On 20 March 2019 the Homes (Fitness for Human Habitation) Act 2018 (“the Act”) came into force, which will affect all leases created after this date. The Act amends the current fitness for human habitation requirement found in the Landlord and Tenant Act 1985 (“LTA”) for residential properties. Whilst the Act extends to both England and Wales, the practical changes are for England only.
On the 20 March 2020, this legislation will apply to ALL leases, including ones entered into prior to today.
The aim of the Act is to improve standards in the private and social rented sectors by putting an obligation on landlords to keep their property in good condition and giving tenants the right to take legal action where their landlord fails to do so. The obligations extend to the dwelling and if the dwelling is part of a building, the provisions apply to all parts of the building in which the landlord has an estate or interest.
The Act provides an implied covenant by the landlord that the dwelling:
- is fit for human habitation at the time the lease is granted or otherwise created or, if later, at the beginning of the term of the lease, and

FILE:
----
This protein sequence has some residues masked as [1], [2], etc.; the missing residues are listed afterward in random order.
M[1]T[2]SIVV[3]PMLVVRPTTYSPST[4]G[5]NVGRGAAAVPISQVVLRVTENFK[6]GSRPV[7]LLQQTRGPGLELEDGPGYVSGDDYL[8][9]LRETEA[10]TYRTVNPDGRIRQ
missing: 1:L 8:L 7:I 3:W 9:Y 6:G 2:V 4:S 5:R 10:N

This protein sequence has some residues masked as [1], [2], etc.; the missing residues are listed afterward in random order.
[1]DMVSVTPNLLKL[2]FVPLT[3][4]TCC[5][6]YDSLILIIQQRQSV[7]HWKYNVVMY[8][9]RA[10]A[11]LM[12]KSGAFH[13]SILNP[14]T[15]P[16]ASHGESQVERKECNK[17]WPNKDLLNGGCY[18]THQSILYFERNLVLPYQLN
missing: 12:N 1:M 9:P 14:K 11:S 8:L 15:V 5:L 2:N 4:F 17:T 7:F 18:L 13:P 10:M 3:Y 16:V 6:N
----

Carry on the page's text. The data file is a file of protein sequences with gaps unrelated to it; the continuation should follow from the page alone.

- will remain fit for human habitation during the term of the lease.
The landlord is unable to contract out of these obligations.
However, if the unfitness of the dwelling is wholly or mainly as a result of the tenant’s own breach of covenant, then there will be no liability for that unfitness by the landlord.
S10 LTA provides the factors that should be considered to determine whether a dwelling is unfit and has been extended to include any prescribed hazard. Therefore, a rental property may be regarded unfit if “it is so far defective in one or more of those matters that it is not reasonably suitable for occupation in that condition”, for the additional hazards, including:
- Freedom from damp
- Internal arrangement
- Natural lighting
- Water supply
- Drainage and sanitary conveniences; and
- Facilities for preparation and cooking of food and for the disposal of waste water.
As cases start to come before the Court, we will gradually get a better understanding of the Court’s approach to interpreting the point a hazard exists and whether it is so defective that the dwelling is not suitable for occupation. If are a landlord, and your rental property has serious disrepair issues, you should ensure that these are resolved irrespective of new legislation.
If you require any assistance with understanding your rights or obligations, the Dispute Resolution team at BakerLaw have great experience in property related matters, therefore please get in touch.
This article is not a definitive statement of the law. It is designed as a free update on the law at the time of publishing. It is not a substitute for legal advice on specific facts and circumstances. BakerLaw LLP and/or the writer accepts no liability or responsibility for reliance on this article and recommends that you seek independent legal advice on your specific circumstances prior to taking any steps.